There was a bit of chipmunk damage to the Granaderos, though the chipmunks focused on the Sungolds. I saw one nibbled, green Granadero next to the garden gate. Next it moved along side the garage where I spotted a chipmunk lunching on it next to the downspout. From there, I watched a chipmunk carry the tomato across the front of the garage, up the three steps to sit on the patio, eating the remain of that tomato. In my face…

Mountain Magic tomatoes

Mountain Magic was my top producing tomato variety with my single plant producing 19 pounds. The variety is resistant to both early and late blights so while the rest of the tomatoes were dying this plant was growing until frost. Starting in early September, the Mountain Magic plant was fighting septoria leaf spot, which killed off most of the old foliage and reduced later harvests.

Variety Days to Maturity Catalog Actual Days to Maturity Location # Plants First Harvest Last Harvest Total Pounds Pounds per plant
Big Beef 70 74 VF 2 08/02/12 08/30/12 21.4 10.7
Granadero 75 81 Home 4 08/08/12 09/30/12 32.5 8.1
Mountain Magic 66 81 Home 1 08/02/12 10/11/12 19.0 19.0
Opalka 83 88 Home 2 08/15/12 09/11/12 9.0 4.5

The Opalka tomatoes, with their long days to maturity, had barely started ripening when late blight struck. The chipmunks also enjoyed Opalka, more than the Granaderos. BTW I agree with the chipmunks, Opalka is a great tasting tomato; too bad it’s so slow.

I can’t prove if this was a good year or a bad year as I don’t have numbers from any other year. I do know there have been better years – 2008 when I filled all my canning jars – and worse years – 2009 when late blight killed everything, both tomatoes and potatoes, by 7/31. So maybe 2012 was an average year.

How much does a tomato plant produce? In my gardens, between 3 and 19 pounds.

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10 Comments »

  1. I absolutely love the information you provided for us on growing conditions, productivity, date of first and last harvests. Great information.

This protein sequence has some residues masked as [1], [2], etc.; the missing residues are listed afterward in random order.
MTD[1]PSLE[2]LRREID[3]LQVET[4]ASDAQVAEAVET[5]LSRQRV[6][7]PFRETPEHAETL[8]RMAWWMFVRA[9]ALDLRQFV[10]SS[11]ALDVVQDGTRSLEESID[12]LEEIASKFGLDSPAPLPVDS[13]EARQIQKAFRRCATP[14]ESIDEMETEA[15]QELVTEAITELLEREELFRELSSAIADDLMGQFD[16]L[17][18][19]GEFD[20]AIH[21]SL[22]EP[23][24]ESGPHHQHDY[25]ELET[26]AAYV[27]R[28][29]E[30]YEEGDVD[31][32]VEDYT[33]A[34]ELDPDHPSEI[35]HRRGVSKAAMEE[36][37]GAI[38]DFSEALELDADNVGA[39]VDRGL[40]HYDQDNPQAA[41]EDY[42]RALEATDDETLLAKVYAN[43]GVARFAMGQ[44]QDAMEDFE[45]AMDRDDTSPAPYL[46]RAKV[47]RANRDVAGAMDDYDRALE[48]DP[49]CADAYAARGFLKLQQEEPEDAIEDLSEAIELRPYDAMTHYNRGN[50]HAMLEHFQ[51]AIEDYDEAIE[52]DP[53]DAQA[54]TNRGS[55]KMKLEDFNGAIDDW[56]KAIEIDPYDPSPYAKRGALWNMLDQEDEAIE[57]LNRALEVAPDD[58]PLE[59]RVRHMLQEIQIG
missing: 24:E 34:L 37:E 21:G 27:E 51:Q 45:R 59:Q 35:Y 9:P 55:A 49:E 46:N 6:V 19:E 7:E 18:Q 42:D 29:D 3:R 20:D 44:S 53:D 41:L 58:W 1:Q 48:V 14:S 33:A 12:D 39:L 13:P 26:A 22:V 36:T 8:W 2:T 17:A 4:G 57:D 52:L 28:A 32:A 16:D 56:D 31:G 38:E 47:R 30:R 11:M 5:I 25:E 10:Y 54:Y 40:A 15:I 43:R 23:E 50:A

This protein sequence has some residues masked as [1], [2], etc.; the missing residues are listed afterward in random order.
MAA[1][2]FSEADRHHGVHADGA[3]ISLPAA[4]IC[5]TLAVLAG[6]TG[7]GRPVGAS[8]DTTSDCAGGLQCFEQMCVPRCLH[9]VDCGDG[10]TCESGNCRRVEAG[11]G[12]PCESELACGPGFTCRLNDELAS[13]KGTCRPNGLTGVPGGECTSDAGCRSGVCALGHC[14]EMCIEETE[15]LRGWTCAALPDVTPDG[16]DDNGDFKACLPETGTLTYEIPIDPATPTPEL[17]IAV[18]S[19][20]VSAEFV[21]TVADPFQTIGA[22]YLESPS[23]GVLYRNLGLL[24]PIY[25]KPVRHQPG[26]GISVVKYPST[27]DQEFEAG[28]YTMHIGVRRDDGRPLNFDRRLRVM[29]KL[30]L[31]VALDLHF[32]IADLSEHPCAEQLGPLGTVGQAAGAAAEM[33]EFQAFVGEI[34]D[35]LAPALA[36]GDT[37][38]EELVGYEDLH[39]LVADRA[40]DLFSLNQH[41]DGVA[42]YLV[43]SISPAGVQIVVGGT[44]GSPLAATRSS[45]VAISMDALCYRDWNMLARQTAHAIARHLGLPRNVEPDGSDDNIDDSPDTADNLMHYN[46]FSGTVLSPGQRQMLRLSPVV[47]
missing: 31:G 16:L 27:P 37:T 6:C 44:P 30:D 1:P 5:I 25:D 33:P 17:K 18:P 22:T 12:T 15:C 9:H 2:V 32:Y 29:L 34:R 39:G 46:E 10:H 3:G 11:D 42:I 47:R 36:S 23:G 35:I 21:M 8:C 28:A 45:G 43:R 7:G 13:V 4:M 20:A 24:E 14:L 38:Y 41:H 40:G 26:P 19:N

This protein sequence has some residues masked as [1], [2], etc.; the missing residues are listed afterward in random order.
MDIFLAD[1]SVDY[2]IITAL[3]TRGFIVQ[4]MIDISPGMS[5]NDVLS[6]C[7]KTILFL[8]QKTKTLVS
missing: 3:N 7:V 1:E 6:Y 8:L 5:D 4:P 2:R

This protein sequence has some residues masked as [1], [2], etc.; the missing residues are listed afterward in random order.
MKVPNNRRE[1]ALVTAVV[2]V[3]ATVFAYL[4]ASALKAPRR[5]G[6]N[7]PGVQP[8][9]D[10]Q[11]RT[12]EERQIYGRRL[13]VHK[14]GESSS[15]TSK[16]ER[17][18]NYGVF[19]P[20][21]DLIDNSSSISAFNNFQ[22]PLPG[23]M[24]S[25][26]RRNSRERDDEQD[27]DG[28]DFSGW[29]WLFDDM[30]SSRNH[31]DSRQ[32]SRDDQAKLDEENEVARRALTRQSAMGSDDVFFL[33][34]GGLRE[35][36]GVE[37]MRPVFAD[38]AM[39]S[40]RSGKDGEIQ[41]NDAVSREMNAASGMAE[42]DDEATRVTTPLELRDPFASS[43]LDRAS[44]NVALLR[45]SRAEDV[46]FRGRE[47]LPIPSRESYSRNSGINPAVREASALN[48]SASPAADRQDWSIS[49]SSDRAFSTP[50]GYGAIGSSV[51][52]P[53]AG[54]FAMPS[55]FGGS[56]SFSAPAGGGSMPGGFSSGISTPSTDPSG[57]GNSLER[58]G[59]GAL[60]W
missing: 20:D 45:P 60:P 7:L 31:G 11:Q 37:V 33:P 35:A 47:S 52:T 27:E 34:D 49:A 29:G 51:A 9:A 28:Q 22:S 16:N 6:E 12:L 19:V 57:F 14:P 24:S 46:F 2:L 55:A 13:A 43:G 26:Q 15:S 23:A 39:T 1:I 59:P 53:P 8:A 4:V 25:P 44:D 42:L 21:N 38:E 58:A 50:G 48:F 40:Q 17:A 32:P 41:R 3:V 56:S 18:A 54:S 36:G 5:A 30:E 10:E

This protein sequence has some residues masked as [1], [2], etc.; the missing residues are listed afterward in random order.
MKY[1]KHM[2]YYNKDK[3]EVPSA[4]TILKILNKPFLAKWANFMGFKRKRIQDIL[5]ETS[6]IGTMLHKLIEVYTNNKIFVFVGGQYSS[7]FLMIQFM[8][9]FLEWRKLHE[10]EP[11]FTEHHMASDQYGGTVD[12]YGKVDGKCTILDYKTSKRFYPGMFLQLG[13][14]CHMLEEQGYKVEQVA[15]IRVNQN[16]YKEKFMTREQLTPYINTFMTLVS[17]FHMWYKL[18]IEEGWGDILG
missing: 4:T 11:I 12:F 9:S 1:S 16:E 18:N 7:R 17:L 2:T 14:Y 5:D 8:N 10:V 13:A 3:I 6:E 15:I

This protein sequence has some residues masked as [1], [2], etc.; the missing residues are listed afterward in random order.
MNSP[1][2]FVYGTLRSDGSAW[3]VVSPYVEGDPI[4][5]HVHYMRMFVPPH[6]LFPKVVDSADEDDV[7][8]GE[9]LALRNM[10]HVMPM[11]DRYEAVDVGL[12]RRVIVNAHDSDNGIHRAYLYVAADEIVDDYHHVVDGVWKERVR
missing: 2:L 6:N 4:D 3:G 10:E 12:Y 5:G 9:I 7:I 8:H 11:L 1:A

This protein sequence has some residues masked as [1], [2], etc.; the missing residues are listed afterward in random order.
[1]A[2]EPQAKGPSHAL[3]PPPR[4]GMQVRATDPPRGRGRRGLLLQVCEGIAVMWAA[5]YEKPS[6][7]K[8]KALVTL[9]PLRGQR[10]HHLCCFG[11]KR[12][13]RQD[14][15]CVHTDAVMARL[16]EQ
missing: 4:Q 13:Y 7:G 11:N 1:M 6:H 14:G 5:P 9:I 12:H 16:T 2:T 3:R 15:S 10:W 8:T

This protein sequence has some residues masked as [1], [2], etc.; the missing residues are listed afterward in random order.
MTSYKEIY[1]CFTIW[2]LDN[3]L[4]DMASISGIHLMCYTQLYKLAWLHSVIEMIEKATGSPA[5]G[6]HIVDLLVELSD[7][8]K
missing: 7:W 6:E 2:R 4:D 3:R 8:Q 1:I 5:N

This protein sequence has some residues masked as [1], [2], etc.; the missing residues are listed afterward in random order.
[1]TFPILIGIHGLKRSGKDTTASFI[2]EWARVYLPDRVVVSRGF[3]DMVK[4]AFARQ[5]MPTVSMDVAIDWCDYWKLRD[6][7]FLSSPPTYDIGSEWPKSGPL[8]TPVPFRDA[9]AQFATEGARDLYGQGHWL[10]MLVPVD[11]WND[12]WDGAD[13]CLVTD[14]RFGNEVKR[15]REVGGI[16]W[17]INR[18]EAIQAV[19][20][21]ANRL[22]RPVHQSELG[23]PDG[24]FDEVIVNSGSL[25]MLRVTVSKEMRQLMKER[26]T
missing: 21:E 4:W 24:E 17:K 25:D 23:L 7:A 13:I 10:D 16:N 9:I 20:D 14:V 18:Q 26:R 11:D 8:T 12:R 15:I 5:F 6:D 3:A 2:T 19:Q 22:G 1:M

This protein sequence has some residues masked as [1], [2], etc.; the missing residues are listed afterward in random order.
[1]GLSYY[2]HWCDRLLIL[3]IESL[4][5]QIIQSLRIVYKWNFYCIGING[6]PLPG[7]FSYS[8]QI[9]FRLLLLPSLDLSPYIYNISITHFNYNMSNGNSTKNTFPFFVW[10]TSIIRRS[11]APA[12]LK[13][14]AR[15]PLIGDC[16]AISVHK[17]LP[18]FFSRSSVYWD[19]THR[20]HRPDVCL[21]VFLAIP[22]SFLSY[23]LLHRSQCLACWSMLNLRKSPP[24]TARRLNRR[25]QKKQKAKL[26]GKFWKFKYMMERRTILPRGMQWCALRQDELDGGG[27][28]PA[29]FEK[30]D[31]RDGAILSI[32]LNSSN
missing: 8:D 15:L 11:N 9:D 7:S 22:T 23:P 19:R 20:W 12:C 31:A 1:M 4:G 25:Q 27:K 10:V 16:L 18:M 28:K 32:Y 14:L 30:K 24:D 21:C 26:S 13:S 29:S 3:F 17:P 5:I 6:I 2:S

Comment by crafty_cristy — November 26, 2012 @ 2:03 pm | Reply

  2. Interesting results for your tomatoes…. seeing the difference in those in your shadier garden and those in full sun reminds me not to rotate my tomato plants to a shadier area next year (just need to find another sunny area to move them to). The chipmunks also enjoyed all of my earliest cherry tomatoes; they finally left some for us later in the season. We ended up with enough tomatoes to eat daily later in the season, but not enough to can – so my dozens of empty canning jars remain stored in the basement.. Seeing your beautiful Mountain Magic tomatoes and knowing they are resistant to both early and late blight, think I will try growing them again next summer (I was successful when I tried some from a trial package when they first came out). I had some real nice kale still growing and was planning on using it in some homemade soup, but had to rip it out as the deer decided to munch on it extenseively.

    Comment by Ginny — November 26, 2012 @ 3:35 pm | Reply

    • Yes, when there is nothing else around the deer will eat the kale and collards.
      I think I’ve convinced Cheryl to grow Mountain Magic for the plant sale next year.

      Comment by marysveggiegarden — November 26, 2012 @ 8:37 pm | Reply

  3. You have very smart chipmunks, they know that the sungolds in the sunny location are more flavorful than the ones in the shade, got to give them credit.

    Comment by Norma Chang — November 26, 2012 @ 4:43 pm | Reply

  4. Nice reflection on your tomatoes this year! Great information you’ve collected 🙂

    Comment by Bee Girl (AKA Melissa) — November 26, 2012 @ 9:51 pm | Reply

  5. This is a fascinating breakdown. I have a rather shady garden, and struggle with a lot of crops. And I tend to blame my lack of success on incompetence. Maybe I should cut myself some slack.

    Comment by Lisa — November 26, 2012 @ 9:57 pm | Reply

    • Either cut yourself some slack or cut yourself some trees. 🙂 Or get a plot in a sunny community garden and see the difference. If your tomatoes are tall and lanky, with a lot of stem between leaves and branches it’s a sure sign of not enough light.

      Comment by marysveggiegarden — November 27, 2012 @ 8:00 am | Reply

  6. This was a REALLY useful post; thanks. I had been clicking all over the Internet, seemed like, trying to get the answer for one simple question: How many pounds can I expect, on average, from XYZ cultivar(s)? Or, how many tomato plants do I need for a year’s worth of one daily “dose”? I am summarizing your article as “approximately 10 pounds average with a little luck and a lotta sunlight” with a footnote to cage against marauders.

    Comment by Khlovia — August 28, 2016 @ 1:24 pm | Reply